Tuesday, April 1, 2014


 Seems like I jump from project to project without much thought given to a theme or era. I guess that's what makes this modeling thing so interesting to me. I'm not locked into any one particular time frame or type of vehicle. Or even whether I will be doing a vehicle or a house, barn or whatever. Anyway, I've certainly strayed from any coherent pattern here this month. Without a doubt the largest vehicle I've ever built is the Mack M75 quarry truck you see. This is a kit from Ralph Ratcliffe Models that has his usual, exceptional fit and finish.  Not quite as heavily weathered as I did to it's little brother the M65 a short time ago.

A definite departure from this monster is the next set that I decided to pair up together. The Jordan Ford Model AA is obviously a favorite of mine if you've seen many of the other postings I've placed here. I built the wrecker bed and tow unit for this truck from scratch out of styrene. Wanting to finally do a tow truck pulling a wreck, I turned to another Jordan, the Model A sedan.

I really worked this one over. By taking the Dremel tool to the inside and chewing out some plastic, I achieved the rotted look you see here. And with a series of washes and dabs of chalk got what I thought was a pretty awful looking car. A broken window, exposed engine and front hubs and the open roof with ribs showing add to the dilapidated look. If you go back two posts there is another quick look of this wreck sitting in my new garage.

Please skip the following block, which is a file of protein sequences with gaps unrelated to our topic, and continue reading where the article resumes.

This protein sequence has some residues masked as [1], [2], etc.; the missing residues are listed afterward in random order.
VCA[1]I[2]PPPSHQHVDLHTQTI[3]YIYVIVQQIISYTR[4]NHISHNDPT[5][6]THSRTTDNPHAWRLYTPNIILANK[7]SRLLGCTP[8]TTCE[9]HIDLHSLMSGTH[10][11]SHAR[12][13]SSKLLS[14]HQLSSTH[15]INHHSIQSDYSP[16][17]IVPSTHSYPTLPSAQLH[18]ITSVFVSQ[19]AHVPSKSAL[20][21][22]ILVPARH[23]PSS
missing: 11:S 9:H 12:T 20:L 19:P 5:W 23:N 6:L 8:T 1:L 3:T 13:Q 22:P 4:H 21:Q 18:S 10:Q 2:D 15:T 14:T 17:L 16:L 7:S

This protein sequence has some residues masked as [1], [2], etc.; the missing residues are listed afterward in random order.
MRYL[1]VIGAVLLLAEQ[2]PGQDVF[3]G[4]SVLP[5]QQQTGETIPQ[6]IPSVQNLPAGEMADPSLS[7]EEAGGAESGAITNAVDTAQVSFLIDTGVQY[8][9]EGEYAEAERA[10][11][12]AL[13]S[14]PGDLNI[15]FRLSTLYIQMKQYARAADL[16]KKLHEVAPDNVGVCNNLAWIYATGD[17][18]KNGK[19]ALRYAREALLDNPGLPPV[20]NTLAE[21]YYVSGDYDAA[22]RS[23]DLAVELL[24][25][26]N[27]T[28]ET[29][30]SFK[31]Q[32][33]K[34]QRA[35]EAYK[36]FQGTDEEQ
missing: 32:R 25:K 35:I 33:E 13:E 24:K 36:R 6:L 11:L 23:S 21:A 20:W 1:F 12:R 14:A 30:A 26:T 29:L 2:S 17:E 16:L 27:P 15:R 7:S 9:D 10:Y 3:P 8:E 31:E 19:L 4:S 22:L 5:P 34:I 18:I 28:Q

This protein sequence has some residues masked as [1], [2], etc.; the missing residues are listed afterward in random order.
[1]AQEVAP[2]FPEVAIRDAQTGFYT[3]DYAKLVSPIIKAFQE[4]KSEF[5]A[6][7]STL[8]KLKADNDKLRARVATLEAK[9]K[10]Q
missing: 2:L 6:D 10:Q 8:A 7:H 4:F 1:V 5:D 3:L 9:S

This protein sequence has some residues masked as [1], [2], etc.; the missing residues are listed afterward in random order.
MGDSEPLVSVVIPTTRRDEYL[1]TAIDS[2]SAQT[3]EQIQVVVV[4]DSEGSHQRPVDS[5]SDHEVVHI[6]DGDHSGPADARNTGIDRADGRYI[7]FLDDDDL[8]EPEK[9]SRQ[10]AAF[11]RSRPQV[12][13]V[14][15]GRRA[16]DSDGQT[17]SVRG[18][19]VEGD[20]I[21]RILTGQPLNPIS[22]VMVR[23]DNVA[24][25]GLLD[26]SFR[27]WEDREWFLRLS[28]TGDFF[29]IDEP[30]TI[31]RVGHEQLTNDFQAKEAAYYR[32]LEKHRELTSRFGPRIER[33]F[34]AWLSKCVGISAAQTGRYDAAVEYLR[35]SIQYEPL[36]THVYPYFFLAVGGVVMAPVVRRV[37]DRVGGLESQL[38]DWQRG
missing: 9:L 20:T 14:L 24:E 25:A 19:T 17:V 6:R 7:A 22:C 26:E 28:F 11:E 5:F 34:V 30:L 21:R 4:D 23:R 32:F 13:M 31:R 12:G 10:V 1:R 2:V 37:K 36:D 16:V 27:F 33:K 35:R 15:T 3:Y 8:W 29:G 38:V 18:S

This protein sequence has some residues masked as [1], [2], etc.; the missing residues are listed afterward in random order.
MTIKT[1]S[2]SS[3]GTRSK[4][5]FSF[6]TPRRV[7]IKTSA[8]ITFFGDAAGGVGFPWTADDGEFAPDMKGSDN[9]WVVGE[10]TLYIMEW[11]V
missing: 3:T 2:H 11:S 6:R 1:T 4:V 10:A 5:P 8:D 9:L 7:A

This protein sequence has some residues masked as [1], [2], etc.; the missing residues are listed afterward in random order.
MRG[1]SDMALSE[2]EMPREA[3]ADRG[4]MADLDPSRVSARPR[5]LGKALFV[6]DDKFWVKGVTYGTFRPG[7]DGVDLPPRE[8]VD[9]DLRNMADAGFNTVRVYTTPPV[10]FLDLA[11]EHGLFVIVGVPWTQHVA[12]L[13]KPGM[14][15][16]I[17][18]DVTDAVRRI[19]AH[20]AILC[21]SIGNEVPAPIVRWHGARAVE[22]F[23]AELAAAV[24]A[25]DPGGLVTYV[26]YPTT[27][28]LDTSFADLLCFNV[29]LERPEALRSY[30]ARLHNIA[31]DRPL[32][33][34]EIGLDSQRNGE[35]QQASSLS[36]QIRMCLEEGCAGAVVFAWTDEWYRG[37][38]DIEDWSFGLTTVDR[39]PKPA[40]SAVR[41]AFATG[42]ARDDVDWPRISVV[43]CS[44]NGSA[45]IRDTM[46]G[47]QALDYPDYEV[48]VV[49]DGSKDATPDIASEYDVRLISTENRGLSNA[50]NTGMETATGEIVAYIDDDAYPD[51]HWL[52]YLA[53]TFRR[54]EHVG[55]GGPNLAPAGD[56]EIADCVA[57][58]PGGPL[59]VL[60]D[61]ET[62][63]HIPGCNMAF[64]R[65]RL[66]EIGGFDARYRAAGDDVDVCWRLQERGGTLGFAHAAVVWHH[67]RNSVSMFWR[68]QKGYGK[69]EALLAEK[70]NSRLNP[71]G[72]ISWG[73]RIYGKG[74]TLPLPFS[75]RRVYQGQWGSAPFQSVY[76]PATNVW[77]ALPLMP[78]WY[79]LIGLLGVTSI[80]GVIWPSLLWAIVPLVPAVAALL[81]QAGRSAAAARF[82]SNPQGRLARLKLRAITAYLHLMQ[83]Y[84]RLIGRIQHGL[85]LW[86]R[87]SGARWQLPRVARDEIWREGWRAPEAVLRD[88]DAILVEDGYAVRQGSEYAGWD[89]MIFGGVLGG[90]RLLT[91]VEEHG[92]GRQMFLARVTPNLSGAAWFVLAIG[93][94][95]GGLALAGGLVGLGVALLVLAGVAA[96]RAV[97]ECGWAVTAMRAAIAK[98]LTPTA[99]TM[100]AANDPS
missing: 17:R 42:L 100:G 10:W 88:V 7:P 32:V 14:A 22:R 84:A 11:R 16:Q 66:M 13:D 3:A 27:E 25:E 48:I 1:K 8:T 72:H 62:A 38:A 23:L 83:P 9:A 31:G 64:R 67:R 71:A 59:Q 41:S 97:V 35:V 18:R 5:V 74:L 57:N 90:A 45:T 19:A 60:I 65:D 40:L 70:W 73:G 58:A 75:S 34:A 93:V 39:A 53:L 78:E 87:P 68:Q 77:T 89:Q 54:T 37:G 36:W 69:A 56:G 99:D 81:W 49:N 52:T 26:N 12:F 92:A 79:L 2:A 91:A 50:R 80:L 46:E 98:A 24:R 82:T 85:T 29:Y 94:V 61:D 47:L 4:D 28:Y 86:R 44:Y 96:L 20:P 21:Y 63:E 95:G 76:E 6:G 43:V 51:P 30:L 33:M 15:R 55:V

At the Springfield show I picked up Sylvan's newest kit, a Fruehauf livestock trailer that is resin with laser cut wooden sides. These are very delicate but manageable if careful. I paired this with the Chevy cab over from Sylvan from the early 50's which is a good match to the time span of the trailer.

Last and most recent is just one more of those Roco pieces that I've been able to acquire through the help of others. The rack body here is scratch built out of styrene and here's another shot from inside my truck repair garage.

Well, I jumped around quite a bit here. And as spring fights hard to take hold here in Maine, I hope you all have fared well through this, the toughest of winters I have seen in a while. And as the flowers begin to poke their shoots through the soil, give remembrance to those you have loved and lost.

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